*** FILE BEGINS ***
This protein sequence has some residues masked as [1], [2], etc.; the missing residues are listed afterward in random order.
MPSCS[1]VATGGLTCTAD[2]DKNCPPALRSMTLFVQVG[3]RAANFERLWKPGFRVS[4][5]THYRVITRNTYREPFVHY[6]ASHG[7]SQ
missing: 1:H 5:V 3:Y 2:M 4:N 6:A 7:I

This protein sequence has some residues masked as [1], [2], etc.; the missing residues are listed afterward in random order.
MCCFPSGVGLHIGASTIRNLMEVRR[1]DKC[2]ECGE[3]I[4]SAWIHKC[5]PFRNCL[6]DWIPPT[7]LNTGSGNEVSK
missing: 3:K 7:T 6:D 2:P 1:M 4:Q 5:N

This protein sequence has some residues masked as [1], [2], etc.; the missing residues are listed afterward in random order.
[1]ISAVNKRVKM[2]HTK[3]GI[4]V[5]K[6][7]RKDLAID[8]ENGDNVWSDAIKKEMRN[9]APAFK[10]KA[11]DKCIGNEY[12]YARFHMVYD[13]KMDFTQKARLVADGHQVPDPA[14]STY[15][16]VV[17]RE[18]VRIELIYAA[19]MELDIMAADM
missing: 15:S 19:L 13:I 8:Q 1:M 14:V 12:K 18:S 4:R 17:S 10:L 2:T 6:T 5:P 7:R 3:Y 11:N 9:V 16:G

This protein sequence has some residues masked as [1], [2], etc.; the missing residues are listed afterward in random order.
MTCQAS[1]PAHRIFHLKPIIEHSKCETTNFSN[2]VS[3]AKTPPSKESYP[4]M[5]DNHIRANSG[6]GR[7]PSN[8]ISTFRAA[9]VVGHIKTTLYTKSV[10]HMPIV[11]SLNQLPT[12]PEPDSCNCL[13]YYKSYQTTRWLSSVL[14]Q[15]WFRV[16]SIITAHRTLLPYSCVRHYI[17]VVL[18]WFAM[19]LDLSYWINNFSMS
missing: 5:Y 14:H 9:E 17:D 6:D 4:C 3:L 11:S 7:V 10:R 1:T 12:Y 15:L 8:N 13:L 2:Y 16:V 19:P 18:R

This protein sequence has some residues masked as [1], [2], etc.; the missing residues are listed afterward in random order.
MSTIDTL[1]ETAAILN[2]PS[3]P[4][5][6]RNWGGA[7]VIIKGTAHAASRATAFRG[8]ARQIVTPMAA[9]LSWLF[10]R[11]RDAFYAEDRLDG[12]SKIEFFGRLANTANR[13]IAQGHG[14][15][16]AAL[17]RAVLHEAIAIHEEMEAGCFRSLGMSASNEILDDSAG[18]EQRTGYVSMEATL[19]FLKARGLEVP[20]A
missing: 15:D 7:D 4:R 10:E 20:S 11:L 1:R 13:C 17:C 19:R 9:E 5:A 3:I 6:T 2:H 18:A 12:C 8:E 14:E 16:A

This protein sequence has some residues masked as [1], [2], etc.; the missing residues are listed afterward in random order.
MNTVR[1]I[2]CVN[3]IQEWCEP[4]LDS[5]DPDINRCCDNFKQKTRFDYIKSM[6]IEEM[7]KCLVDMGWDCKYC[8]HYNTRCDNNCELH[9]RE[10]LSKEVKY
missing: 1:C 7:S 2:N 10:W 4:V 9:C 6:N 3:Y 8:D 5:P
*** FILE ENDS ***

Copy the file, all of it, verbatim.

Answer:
This protein sequence has some residues masked as [1], [2], etc.; the missing residues are listed afterward in random order.
MPSCS[1]VATGGLTCTAD[2]DKNCPPALRSMTLFVQVG[3]RAANFERLWKPGFRVS[4][5]THYRVITRNTYREPFVHY[6]ASHG[7]SQ
missing: 1:H 5:V 3:Y 2:M 4:N 6:A 7:I

This protein sequence has some residues masked as [1], [2], etc.; the missing residues are listed afterward in random order.
MCCFPSGVGLHIGASTIRNLMEVRR[1]DKC[2]ECGE[3]I[4]SAWIHKC[5]PFRNCL[6]DWIPPT[7]LNTGSGNEVSK
missing: 3:K 7:T 6:D 2:P 1:M 4:Q 5:N

This protein sequence has some residues masked as [1], [2], etc.; the missing residues are listed afterward in random order.
[1]ISAVNKRVKM[2]HTK[3]GI[4]V[5]K[6][7]RKDLAID[8]ENGDNVWSDAIKKEMRN[9]APAFK[10]KA[11]DKCIGNEY[12]YARFHMVYD[13]KMDFTQKARLVADGHQVPDPA[14]STY[15][16]VV[17]RE[18]VRIELIYAA[19]MELDIMAADM
missing: 15:S 19:L 13:I 8:Q 1:M 14:V 12:K 18:S 4:R 17:S 10:L 2:T 6:T 5:P 7:R 3:Y 11:N 9:V 16:G

This protein sequence has some residues masked as [1], [2], etc.; the missing residues are listed afterward in random order.
MTCQAS[1]PAHRIFHLKPIIEHSKCETTNFSN[2]VS[3]AKTPPSKESYP[4]M[5]DNHIRANSG[6]GR[7]PSN[8]ISTFRAA[9]VVGHIKTTLYTKSV[10]HMPIV[11]SLNQLPT[12]PEPDSCNCL[13]YYKSYQTTRWLSSVL[14]Q[15]WFRV[16]SIITAHRTLLPYSCVRHYI[17]VVL[18]WFAM[19]LDLSYWINNFSMS
missing: 5:Y 14:H 9:E 17:D 6:D 4:C 3:L 11:S 7:V 10:R 1:T 12:Y 15:L 8:N 13:L 2:Y 16:V 19:P 18:R

This protein sequence has some residues masked as [1], [2], etc.; the missing residues are listed afterward in random order.
MSTIDTL[1]ETAAILN[2]PS[3]P[4][5][6]RNWGGA[7]VIIKGTAHAASRATAFRG[8]ARQIVTPMAA[9]LSWLF[10]R[11]RDAFYAEDRLDG[12]SKIEFFGRLANTANR[13]IAQGHG[14][15][16]AAL[17]RAVLHEAIAIHEEMEAGCFRSLGMSASNEILDDSAG[18]EQRTGYVSMEATL[19]FLKARGLEVP[20]A
missing: 15:D 7:D 4:R 10:E 20:S 11:L 1:R 13:C 17:C 19:R 9:E 5:A 3:I 6:T 2:H 18:A 12:C 8:E 14:E 16:A

This protein sequence has some residues masked as [1], [2], etc.; the missing residues are listed afterward in random order.
MNTVR[1]I[2]CVN[3]IQEWCEP[4]LDS[5]DPDINRCCDNFKQKTRFDYIKSM[6]IEEM[7]KCLVDMGWDCKYC[8]HYNTRCDNNCELH[9]RE[10]LSKEVKY
missing: 1:C 7:S 2:N 10:W 4:V 9:C 6:N 3:Y 8:D 5:P